An injury-time equaliser from Jason Dozzell spared Alan Sugar and company a full-blown demonstration, but suffering supporters had cringed, then grown increasingly irate, at the sight of Sheffield United's relegation ragbag outplaying Spurs for long periods on their own ground.
United, 21st in the table and sinking fast, were within seconds of their first away win of the season when Dozzell's only contribution of note tied it up at 2-2. Their manager, Dave Bassett, was greatly disappointed, Ossie Ardiles hugely relieved, which says it all. Spurs, who have not won at home in the League for more than five months, are now grateful for the odd point against teams they spanked at will in Venables' day.
'Are you watching, Sugar?', Disgusted of Edmonton bellowed at the directors' box. 'Get your money out.' In fairness, he has, and Ardiles has wasted a great deal of it. Kerslake and Calderwood, Scott, Dozzell and Rosenthal. Not one of them would have got anywhere near Spurs' Cup- winning side of 1991. The anaemic team Ardiles has assembled bears stronger resemblance to the one Keith Burkinshaw took down in '77. For Scott, Calderwood and Rosenthal read Lacey, Naylor and Moores.
Too good to be relegated? They were saying that 17 years ago, and then they had Jennings, Hoddle, the trusty John Pratt and John Duncan, an accomplished striker who would have fetched millions today.
Optimists draw comfort from the fact that Spurs are still five points clear of the bottom three, in 16th. Those of more realistic bent will appreciate they have played two and three games more than five of the six sides below them, that they are without a win in 1994 and, as Bassett pointed out, history has taught us that one team usually sinks like a stone in the second half of the season, and often ends up relegated.
Ardiles has been saying for weeks that he is worried about the situation, and that he knows the worst could happen, but knowing is one thing. Preventing it is quite another. Events at Newcastle United, who were heading for the old Third Division until he was sacked, support the popular theory that this most mild-mannered of men does not have what it takes to drag a team out of the mire.
He is not what he calls 'a sergeant-major type'. Not for him the flying cups and up-against-the-wall aggression. He prefers reasoning to rollocking, which would be fair enough if the players were responding to what he had to say. Unfortunately, there is little sign of that, and it seems a little less Blanchflower and a little more Mackay is required. Hence talk of a change of hats which would see Ardiles and his more forthright coach, Steve Perryman, swap jobs.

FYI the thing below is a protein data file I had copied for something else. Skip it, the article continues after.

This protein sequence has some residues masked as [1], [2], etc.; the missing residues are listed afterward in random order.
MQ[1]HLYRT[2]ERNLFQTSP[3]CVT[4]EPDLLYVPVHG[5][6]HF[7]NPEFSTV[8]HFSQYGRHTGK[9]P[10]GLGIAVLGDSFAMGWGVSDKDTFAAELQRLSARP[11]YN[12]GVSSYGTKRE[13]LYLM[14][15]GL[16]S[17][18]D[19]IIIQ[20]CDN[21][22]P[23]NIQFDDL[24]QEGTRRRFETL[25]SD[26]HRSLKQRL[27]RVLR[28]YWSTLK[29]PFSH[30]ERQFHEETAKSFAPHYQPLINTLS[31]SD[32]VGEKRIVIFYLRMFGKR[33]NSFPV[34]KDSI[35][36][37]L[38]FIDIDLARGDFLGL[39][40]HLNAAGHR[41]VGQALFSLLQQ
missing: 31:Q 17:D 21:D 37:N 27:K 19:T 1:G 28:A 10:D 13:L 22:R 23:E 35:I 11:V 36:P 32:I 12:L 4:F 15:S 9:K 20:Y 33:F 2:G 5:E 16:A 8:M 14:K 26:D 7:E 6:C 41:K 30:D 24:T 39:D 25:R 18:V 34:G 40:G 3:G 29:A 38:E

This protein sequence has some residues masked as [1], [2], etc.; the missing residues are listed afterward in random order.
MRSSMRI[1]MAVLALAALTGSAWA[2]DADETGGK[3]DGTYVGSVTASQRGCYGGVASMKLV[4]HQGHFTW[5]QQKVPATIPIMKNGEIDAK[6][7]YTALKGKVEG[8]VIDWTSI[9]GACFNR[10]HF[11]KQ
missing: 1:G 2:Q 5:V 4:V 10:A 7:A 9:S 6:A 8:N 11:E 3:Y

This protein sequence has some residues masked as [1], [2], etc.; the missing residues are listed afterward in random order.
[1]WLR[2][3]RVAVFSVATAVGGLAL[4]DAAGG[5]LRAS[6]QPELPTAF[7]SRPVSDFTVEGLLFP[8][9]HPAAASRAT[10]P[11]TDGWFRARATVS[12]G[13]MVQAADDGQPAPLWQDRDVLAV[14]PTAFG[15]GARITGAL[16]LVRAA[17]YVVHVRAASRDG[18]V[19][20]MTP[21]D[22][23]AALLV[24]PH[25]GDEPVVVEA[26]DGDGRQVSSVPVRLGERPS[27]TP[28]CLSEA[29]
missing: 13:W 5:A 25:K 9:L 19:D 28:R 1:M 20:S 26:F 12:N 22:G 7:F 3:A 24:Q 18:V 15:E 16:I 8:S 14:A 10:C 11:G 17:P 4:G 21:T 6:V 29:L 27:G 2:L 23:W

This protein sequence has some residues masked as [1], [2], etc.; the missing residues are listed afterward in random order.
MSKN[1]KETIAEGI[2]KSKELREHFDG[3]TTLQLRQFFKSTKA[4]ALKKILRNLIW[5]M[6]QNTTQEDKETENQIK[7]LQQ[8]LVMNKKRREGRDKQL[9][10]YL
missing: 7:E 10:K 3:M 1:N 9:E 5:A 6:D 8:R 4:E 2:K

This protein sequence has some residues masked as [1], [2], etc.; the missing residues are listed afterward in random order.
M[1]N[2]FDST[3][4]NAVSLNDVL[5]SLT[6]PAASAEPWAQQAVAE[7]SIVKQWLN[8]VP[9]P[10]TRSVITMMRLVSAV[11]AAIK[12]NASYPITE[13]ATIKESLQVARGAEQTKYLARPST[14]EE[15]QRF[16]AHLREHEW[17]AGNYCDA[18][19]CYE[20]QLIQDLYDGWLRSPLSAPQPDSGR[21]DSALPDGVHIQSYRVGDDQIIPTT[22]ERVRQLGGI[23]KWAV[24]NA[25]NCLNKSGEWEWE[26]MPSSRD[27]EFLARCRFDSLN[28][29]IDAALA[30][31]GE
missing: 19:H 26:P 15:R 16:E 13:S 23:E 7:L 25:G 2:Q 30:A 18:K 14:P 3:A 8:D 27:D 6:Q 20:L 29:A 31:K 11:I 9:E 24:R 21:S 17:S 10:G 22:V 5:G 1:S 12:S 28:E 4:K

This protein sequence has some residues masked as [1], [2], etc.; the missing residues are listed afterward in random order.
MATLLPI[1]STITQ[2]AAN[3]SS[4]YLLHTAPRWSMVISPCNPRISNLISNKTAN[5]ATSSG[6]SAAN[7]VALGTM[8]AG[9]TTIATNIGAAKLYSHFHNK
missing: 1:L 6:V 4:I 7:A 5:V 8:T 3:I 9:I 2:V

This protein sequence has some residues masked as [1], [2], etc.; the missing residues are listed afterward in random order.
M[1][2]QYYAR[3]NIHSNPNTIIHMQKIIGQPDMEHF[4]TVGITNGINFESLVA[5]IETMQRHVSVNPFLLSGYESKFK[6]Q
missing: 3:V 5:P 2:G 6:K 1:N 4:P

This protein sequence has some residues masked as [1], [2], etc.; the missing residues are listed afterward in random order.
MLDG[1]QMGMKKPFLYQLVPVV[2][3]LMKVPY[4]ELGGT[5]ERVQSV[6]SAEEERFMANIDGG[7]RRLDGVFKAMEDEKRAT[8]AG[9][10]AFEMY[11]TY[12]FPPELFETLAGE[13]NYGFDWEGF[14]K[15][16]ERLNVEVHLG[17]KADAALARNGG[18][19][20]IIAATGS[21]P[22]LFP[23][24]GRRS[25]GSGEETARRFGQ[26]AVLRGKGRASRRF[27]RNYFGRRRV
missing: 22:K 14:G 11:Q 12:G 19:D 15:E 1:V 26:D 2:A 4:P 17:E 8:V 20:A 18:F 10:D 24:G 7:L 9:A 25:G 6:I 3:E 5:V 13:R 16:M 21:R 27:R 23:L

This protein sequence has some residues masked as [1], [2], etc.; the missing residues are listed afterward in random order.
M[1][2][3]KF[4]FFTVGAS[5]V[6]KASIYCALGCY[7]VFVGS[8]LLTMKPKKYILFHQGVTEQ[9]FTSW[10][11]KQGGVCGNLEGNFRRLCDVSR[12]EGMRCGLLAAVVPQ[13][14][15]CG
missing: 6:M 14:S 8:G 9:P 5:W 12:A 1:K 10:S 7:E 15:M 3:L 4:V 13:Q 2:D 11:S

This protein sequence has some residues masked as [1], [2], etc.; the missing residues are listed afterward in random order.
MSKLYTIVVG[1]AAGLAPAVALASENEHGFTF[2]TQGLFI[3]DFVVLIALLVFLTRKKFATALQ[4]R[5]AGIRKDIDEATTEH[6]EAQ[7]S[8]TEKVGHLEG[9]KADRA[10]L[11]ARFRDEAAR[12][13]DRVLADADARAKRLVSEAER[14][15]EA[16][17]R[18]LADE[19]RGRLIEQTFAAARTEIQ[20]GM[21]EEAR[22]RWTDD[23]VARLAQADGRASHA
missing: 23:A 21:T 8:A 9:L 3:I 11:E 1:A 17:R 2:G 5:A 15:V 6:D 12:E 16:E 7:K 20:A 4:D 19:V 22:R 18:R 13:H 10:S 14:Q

For the moment, it is no more than talk, but Sugar will not allow the television nest-egg which comes with Premiership status to slip away without trying everything, and a last throw of the dice is inevitable.
Amid much dross and depression, Tottenham do possess one gem of a player entirely in keeping with their more prosperous past. If Darren Anderton does not make his debut for England on Wednesday, Venables will have made his first mistake.
On Saturday the young winger teased and tormented United with the full panoply of his exciting talent, running past them at the drop of a shoulder or bisecting them with his passing or dead ball expertise. He was, by the length of Tottenham High Road, the best player on the pitch - a new Chris Waddle for the crowd to savour.
In the first half his penetrative prompting made Spurs much the better side. Four times he set up others - Barmby, Sedgley (twice) and Rosenthal - with inviting goalscoring opportunities, and when he had a go himself it took a top-class save from Alan Kelly to touch over his strong 15-yard shot.
United were up against it but, as we have learned to expect from 'Harry' Bassett's teams, they dug in, then hit back with commendable spirit. A clever corner routine enabled Brian Gayle to prod them in front from a Glyn Hodges cross, and with Jostein Flo threatening to double their advantage the Tyke choir was in good voice.
'Ooh-ahh, Franz Carr' may suffer by comparison with the original, but the pace of the retread winger exposed Spurs' defensive shortcomings, and throughout the second half it was the Blades who were sharpest.
Scott's headed equaliser, from an Anderton free-kick, seemed to be no more than a temporary setback when Nathan Blake thumped in his first goal since joining United from Cardiff City for pounds 500,000.
Ardiles and Sugar were getting fearful stick until, with the clock showing 91 minutes, a mis-hit shot from Rosenthal was diverted in by Dozzell for a desperately late reprieve.
Bassett was 'very disappointed', and saw it as a case of two points lost. 'There have been times this season when we've played crap, but not today.'
Games were running out, he said, and he would rather be in Spurs' situation than his own, but his players were experienced relegation warriors, and knew what was required of them.
Someone mentioned England. Did he share the prevailing mood of optimism about the Venables era? 'I'm more concerned about my club. Other managers won't say it, but the clubs are their bread and butter, and the national side are of secondary importance.'
And Ardiles? He was happy that Anderton's form boded well for Wednesday. Mr Nice Guy to the last. Unpatriotic or not, Spurs supporters would probably prefer a bit more of battling 'Harry's' single- mindedness.
Goals: Gayle (57) 0-1; Scott (63) 1-1; Blake (86) 1-2; Dozzell (90) 2-2.
Tottenham Hotspur (4-4-2): Walker; Austin (Caskey, 33), Mabbutt, Scott, Campbell; Anderton, Dozzell, Samways, Sedgley; Barmby, Rosenthal. Substitutes not used: Day (gk), Gray.
Sheffield United (4-4-2): Kelly; Bradshaw, Gayle, Tuttle, Whitehouse; Carr, Kamara, Gannon, Hodges (Gage, 89); Flo, Littlejohn (Blake, 77). Substitute not used: Tracey (gk).
Referee: D Allison (Lancaster).
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